These images, characters and motifs were meant to enhance comprehension. Everyone listening had seen the way a little leaven caused dough to rise, or the persistent growth of a small mustard seed. Many in the audience had sown fields themselves and knew all too well that only rich, fertile soil produced high crop yields. Indeed, most of Jesus’ listeners had at one time or another loaned money or incurred a debt, or both. Thus, having actually lived out certain aspects of the Unforgiving Slave’s plot, they could react from personal experience to the tension generated by the man’s odious conduct. Moreover, the original language of the parable, Hebrew,[38] greatly facilitated bridging the gap between the abstract and the tangible. Beneath the Greek ὀφειλέτης (opheiletes, debtor) of Matthew 18:24 is likely the Hebrew חיב (hayav). The Hebrew hayav can mean both “indebted” and “guilty of transgression.”[39]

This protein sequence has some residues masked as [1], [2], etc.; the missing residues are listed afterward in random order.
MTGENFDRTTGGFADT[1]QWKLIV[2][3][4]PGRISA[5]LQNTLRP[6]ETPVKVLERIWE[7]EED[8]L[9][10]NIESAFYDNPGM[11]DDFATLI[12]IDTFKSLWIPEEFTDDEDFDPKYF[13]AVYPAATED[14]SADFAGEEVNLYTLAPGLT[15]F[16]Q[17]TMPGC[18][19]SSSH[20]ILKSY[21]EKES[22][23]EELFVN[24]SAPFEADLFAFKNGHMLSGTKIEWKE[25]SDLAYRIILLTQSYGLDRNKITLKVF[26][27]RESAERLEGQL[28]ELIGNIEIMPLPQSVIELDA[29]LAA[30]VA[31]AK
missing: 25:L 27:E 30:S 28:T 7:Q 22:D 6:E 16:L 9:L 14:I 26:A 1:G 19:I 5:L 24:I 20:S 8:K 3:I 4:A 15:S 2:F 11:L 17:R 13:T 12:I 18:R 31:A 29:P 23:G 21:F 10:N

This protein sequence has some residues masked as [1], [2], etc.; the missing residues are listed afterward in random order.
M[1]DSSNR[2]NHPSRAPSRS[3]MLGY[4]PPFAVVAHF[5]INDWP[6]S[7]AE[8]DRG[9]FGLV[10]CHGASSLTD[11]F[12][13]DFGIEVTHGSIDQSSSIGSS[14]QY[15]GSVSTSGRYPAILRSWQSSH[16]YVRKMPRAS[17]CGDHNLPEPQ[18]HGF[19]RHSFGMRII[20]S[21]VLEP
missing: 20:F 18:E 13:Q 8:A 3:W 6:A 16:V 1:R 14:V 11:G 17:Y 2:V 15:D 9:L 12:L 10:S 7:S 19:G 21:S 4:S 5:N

From the copious evidence available from comparative study of rabbinic parables, and the internal evidence of the synoptic parables themselves,[40] one arrives at the inescapable conclusion that Jesus spoke in parables not to conceal but to clarify. Jesus was an indefatigable teacher.[41] He taught his audiences much about God’s love, grace, forgiveness and justice, about human nature, and about the redemptive movement he was leading, which he called the Kingdom of Heaven. To communicate these profound concepts, he relied upon parables with their simple characters, familiar motifs and realistic plots. They worked. Instead of walking away bored or confused, Jesus’ listeners departed smiling and enlightened.